Some Big Mortgage Lenders Never Learn

by 07 May 2013

Bank of America and Wells Fargo may be headed back to court in New York. According to a news item on CNBC, the New York Attorney General is preparing a lawsuit against these two heavyweight mortgage lenders for multiple violations of the historical National Mortgage Foreclosure Settlement Agreement of 2012. 

The complaint filed by Attorney General Eric Schneiderman states that Bank of America and Wells Fargo have engaged in conduct that resulted in 339 violations of the settlement agreement. Under the terms of the settlement, the five major mortgage lenders and servicers in the U.S., which also include Ally Financial, Citi and JP Morgan Chase, promised to never again engage in dubious and fraudulent practices such as robo-signing and dual-tracking. 

Schneiderman held a press conference to explain that the violations he intends to prosecute are flagrant. Compliance with the settlement agreement is being monitored by a team led by Joseph A. Smith, the former Banking Commissioner of North Carolina. The monitoring team receives thousands of complaints against the banks by clients who bemoan their banks' lack of compliance with the settlement agreement.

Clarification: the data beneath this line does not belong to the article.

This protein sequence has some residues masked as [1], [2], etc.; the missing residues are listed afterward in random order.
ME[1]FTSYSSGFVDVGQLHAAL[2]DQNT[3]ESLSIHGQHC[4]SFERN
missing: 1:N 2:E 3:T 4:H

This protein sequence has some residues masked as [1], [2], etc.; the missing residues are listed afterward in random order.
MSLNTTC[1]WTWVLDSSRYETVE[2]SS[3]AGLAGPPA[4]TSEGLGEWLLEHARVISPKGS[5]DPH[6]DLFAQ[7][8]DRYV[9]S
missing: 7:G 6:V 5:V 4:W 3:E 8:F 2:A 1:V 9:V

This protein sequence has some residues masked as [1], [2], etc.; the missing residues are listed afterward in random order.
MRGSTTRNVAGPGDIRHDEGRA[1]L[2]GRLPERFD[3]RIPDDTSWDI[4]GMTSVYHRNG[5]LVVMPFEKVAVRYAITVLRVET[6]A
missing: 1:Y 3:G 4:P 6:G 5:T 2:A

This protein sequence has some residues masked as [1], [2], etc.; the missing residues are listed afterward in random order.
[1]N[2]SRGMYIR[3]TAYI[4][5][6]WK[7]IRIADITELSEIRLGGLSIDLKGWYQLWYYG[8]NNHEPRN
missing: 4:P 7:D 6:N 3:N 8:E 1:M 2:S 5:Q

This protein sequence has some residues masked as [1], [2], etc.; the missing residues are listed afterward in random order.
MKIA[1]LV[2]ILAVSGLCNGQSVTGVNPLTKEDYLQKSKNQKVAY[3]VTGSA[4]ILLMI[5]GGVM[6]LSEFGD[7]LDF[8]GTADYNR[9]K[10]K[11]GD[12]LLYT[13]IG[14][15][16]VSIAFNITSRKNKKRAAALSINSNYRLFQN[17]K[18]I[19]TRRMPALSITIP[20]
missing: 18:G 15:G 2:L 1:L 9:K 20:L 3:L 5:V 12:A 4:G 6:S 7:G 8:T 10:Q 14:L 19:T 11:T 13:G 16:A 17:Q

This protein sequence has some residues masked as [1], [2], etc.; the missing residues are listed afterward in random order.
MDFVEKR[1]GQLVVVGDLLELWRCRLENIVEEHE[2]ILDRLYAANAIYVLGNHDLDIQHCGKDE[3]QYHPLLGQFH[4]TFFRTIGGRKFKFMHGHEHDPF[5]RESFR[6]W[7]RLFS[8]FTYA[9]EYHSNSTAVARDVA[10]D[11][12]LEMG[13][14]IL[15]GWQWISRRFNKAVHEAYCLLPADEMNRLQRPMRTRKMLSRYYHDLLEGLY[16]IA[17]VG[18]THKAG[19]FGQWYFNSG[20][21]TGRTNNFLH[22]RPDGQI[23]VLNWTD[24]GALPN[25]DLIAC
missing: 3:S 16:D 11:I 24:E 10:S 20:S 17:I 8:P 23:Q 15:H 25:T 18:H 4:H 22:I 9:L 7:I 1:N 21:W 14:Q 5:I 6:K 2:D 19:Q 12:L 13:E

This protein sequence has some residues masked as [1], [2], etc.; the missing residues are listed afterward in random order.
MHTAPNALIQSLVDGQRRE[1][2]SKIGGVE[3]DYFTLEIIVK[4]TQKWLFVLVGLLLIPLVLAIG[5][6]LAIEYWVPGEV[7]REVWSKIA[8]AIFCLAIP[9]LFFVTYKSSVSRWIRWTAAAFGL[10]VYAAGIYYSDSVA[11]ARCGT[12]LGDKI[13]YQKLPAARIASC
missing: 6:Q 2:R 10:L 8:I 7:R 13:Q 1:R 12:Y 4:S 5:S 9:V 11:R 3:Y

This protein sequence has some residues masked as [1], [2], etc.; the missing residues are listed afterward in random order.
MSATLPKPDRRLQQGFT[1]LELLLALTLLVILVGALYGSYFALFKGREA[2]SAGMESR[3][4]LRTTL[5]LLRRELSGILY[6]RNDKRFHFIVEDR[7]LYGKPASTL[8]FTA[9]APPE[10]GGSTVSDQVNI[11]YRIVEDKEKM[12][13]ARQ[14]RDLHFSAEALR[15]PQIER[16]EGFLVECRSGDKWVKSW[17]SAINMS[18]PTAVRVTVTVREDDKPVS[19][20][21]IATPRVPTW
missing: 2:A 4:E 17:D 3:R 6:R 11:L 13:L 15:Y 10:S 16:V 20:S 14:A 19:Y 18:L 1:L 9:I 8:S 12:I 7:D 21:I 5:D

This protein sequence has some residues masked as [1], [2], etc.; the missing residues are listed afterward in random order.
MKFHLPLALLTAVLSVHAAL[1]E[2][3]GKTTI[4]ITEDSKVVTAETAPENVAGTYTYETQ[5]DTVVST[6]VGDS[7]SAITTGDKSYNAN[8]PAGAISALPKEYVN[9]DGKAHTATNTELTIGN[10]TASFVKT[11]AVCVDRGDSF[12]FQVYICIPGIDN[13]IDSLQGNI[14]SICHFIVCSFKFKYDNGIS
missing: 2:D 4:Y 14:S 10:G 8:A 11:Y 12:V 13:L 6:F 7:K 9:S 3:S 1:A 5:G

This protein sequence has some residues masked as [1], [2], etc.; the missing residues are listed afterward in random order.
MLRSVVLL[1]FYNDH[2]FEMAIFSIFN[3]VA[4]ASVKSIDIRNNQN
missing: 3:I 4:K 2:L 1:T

Even though the complaints and alleged violations give consumers many reasons to be concerned, the settlement agreement has benefited hundreds of thousands of borrowers by saving them from foreclosure with mortgage loan modifications. 

Losing Patience

The NY Attorney General later appeared on MSNBC and told viewers that the U.S. Department of Justice will also review the banks' less-than-stellar compliance with the settlement agreement. Schneiderman had very strong words for the banks, chastising them for their confidence that in believing that the rules do not apply to them. 

Schneiderman is just one public official interested in holding big banks accountable for their transgressions. In recent weeks, Senators Carl Levin (D-Mich.) and Sherrod Brown (D-Ohio) have voiced their exasperation at the too-big-to-fail doctrine that has prevailed in the American economy since 2008. The NY Attorney General and the Senators believe that the time has come to hold top executives responsible for their actions. 

Although Bank of America seems to forever be under the negative spotlight, its number of alleged violations this time is actually less than Wells Fargo's. Bank of America will have to answer to 129 violations while Wells Fargo will face 210 complaints.


Should CFPB have more supervision over credit agencies?